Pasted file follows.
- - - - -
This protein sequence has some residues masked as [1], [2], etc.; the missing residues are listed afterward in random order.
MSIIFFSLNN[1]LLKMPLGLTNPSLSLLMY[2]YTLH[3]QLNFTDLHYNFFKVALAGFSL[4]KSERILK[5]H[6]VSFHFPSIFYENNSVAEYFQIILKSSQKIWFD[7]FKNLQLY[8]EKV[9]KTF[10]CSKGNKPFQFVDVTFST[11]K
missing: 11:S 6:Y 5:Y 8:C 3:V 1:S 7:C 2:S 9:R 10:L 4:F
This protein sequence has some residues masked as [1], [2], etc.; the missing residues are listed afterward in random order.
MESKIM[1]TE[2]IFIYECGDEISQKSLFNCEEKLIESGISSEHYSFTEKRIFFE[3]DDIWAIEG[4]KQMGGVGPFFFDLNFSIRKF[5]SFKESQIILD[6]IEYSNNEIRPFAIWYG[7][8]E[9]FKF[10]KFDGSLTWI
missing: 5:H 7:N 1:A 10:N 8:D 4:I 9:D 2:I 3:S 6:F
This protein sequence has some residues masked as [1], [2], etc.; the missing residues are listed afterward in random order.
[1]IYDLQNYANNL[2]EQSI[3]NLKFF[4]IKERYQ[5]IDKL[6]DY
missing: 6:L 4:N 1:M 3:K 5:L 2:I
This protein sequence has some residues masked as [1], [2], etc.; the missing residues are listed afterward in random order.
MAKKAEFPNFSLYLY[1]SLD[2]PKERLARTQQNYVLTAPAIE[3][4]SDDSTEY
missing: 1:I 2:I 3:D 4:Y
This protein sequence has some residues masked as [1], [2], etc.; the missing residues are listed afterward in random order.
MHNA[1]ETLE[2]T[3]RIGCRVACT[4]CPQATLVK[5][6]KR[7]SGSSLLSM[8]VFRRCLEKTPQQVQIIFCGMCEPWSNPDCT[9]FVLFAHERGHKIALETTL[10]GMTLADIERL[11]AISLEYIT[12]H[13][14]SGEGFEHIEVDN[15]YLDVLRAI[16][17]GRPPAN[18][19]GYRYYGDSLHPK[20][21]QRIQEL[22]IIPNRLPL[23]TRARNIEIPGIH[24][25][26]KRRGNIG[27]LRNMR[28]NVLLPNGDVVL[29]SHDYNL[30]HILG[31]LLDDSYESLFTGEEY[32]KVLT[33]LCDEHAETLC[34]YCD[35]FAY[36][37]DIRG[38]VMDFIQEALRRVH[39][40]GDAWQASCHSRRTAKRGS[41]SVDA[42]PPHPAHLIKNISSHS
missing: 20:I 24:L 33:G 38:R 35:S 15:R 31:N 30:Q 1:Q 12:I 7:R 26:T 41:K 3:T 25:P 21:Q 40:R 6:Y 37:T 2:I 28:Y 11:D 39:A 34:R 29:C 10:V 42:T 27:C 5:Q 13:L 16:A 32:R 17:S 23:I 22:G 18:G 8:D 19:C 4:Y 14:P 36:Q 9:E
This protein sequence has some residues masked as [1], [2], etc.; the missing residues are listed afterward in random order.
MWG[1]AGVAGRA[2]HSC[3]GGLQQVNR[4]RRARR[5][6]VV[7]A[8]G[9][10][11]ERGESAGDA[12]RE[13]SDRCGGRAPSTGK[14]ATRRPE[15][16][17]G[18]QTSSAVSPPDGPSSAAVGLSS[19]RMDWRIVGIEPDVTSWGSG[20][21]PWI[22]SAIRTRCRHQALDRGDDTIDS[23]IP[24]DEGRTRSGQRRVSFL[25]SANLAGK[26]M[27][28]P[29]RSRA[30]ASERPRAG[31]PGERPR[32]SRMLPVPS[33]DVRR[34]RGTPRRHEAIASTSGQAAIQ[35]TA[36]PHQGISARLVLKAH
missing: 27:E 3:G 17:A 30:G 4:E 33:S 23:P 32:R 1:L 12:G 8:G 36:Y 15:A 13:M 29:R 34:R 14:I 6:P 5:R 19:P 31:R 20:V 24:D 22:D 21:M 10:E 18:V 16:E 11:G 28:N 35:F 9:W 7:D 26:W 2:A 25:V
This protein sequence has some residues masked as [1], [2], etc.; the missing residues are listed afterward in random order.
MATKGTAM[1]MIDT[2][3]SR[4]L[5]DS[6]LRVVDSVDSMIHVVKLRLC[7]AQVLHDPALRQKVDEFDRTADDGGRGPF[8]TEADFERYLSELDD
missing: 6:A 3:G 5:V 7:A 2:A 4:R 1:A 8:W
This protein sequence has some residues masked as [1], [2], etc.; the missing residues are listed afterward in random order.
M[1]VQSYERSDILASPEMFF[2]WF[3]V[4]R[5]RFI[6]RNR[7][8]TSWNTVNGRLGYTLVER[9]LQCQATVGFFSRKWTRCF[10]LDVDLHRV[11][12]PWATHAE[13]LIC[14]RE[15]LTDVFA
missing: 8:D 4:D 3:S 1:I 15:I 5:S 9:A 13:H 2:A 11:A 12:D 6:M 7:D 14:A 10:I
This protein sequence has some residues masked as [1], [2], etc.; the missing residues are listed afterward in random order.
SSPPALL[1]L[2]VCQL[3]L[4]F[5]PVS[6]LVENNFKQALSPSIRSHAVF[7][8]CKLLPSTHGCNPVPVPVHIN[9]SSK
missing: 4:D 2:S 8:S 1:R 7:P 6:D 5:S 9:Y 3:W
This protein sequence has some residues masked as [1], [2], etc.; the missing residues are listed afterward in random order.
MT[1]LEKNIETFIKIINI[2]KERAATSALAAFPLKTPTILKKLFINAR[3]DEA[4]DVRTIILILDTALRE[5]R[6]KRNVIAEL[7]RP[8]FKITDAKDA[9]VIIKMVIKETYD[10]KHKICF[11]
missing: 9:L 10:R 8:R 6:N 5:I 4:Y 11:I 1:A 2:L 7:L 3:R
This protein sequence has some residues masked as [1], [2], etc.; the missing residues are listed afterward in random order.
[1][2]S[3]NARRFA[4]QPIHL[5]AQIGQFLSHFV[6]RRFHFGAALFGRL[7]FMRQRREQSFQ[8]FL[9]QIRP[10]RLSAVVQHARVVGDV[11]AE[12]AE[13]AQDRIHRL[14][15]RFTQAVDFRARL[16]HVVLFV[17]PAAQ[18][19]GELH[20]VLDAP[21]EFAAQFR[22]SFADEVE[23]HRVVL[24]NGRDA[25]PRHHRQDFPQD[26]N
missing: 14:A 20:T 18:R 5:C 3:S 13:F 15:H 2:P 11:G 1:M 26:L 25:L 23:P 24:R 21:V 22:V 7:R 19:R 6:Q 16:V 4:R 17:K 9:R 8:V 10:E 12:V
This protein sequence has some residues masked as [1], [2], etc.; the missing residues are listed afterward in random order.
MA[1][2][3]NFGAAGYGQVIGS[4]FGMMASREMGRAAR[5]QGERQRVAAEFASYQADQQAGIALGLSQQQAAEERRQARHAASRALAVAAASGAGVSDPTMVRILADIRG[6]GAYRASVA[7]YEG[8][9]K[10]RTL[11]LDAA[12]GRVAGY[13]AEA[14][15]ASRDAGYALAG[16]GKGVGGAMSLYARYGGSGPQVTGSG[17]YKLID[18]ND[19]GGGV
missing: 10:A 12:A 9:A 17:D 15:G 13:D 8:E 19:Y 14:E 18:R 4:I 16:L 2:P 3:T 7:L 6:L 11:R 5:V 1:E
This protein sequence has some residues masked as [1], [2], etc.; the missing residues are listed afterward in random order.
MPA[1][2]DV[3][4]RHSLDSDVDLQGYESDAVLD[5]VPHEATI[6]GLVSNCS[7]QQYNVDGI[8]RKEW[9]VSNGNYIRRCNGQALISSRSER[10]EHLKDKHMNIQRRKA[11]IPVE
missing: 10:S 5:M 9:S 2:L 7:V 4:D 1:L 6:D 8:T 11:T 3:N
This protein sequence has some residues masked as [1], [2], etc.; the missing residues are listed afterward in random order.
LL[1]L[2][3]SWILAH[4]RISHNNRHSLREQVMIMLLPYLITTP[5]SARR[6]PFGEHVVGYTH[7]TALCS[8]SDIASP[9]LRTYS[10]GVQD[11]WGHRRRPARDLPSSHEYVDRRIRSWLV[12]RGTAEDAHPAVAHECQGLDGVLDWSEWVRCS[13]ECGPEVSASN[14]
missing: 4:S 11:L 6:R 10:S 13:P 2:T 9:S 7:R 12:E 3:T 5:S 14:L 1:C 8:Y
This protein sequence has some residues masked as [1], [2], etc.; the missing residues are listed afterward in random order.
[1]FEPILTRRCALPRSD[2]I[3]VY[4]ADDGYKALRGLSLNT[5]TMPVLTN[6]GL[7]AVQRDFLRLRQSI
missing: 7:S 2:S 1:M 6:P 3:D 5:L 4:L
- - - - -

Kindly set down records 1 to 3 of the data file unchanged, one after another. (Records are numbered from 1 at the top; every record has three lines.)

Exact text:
This protein sequence has some residues masked as [1], [2], etc.; the missing residues are listed afterward in random order.
MSIIFFSLNN[1]LLKMPLGLTNPSLSLLMY[2]YTLH[3]QLNFTDLHYNFFKVALAGFSL[4]KSERILK[5]H[6]VSFHFPSIFYENNSVAEYFQIILKSSQKIWFD[7]FKNLQLY[8]EKV[9]KTF[10]CSKGNKPFQFVDVTFST[11]K
missing: 11:S 6:Y 5:Y 8:C 3:V 1:S 7:C 2:S 9:R 10:L 4:F
This protein sequence has some residues masked as [1], [2], etc.; the missing residues are listed afterward in random order.
MESKIM[1]TE[2]IFIYECGDEISQKSLFNCEEKLIESGISSEHYSFTEKRIFFE[3]DDIWAIEG[4]KQMGGVGPFFFDLNFSIRKF[5]SFKESQIILD[6]IEYSNNEIRPFAIWYG[7][8]E[9]FKF[10]KFDGSLTWI
missing: 5:H 7:N 1:A 10:N 8:D 4:I 9:D 2:I 3:S 6:F
This protein sequence has some residues masked as [1], [2], etc.; the missing residues are listed afterward in random order.
[1]IYDLQNYANNL[2]EQSI[3]NLKFF[4]IKERYQ[5]IDKL[6]DY
missing: 6:L 4:N 1:M 3:K 5:L 2:I